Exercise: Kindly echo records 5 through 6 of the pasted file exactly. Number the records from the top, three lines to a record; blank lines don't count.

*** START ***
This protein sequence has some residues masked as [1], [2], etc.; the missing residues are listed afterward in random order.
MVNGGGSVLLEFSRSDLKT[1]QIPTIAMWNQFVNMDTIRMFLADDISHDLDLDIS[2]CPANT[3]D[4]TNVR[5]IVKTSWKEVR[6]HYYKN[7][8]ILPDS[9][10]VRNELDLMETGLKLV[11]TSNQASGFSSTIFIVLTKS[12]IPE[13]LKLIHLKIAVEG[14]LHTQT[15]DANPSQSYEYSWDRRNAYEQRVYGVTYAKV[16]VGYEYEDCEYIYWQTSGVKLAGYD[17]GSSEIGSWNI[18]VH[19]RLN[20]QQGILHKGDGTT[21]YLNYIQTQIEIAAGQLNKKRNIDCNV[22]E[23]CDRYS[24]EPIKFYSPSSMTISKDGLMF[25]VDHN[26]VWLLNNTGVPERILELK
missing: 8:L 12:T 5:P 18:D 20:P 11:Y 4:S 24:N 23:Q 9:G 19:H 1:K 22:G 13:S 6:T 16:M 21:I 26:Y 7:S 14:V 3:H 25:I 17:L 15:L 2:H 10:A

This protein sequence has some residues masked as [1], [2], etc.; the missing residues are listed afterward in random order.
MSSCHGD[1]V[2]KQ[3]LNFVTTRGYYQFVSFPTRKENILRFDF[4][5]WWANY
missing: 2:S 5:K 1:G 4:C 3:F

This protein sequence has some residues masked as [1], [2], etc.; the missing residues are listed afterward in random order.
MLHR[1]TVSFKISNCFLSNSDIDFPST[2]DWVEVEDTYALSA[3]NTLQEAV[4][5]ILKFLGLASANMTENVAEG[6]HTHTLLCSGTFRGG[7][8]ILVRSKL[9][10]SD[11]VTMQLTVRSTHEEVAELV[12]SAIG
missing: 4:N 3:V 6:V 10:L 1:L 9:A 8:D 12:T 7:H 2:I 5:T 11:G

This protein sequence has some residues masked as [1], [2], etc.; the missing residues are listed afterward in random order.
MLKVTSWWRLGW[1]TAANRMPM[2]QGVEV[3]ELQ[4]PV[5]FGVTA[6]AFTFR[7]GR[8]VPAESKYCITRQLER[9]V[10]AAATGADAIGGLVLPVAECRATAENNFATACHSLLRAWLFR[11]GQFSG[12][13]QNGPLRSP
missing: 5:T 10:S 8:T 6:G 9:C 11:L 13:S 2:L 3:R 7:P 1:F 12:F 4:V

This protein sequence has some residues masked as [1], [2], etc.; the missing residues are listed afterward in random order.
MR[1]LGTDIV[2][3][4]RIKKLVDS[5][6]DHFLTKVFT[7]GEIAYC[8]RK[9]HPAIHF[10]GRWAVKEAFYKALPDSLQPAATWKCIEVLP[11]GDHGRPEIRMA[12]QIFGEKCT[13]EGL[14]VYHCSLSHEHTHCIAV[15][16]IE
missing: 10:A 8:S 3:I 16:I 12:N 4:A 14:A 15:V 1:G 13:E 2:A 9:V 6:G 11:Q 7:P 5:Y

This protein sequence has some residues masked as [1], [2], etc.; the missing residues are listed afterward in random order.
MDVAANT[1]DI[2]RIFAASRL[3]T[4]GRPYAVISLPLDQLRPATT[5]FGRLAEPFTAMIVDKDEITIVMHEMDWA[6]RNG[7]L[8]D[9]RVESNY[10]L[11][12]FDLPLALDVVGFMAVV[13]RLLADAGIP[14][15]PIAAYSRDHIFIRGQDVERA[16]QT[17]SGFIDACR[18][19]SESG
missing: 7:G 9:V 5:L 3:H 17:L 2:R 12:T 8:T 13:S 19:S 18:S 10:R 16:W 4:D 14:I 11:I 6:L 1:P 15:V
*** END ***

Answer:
This protein sequence has some residues masked as [1], [2], etc.; the missing residues are listed afterward in random order.
MR[1]LGTDIV[2][3][4]RIKKLVDS[5][6]DHFLTKVFT[7]GEIAYC[8]RK[9]HPAIHF[10]GRWAVKEAFYKALPDSLQPAATWKCIEVLP[11]GDHGRPEIRMA[12]QIFGEKCT[13]EGL[14]VYHCSLSHEHTHCIAV[15][16]IE
missing: 10:A 8:S 3:I 16:I 12:N 4:A 14:A 15:V 1:G 13:E 2:A 9:V 6:G 11:Q 7:P 5:Y

This protein sequence has some residues masked as [1], [2], etc.; the missing residues are listed afterward in random order.
MDVAANT[1]DI[2]RIFAASRL[3]T[4]GRPYAVISLPLDQLRPATT[5]FGRLAEPFTAMIVDKDEITIVMHEMDWA[6]RNG[7]L[8]D[9]RVESNY[10]L[11][12]FDLPLALDVVGFMAVV[13]RLLADAGIP[14][15]PIAAYSRDHIFIRGQDVERA[16]QT[17]SGFIDACR[18][19]SESG
missing: 7:G 9:V 5:L 3:H 17:L 2:R 12:T 8:T 13:S 19:S 18:S 10:R 16:W 4:D 14:I 11:I 6:L 1:P 15:V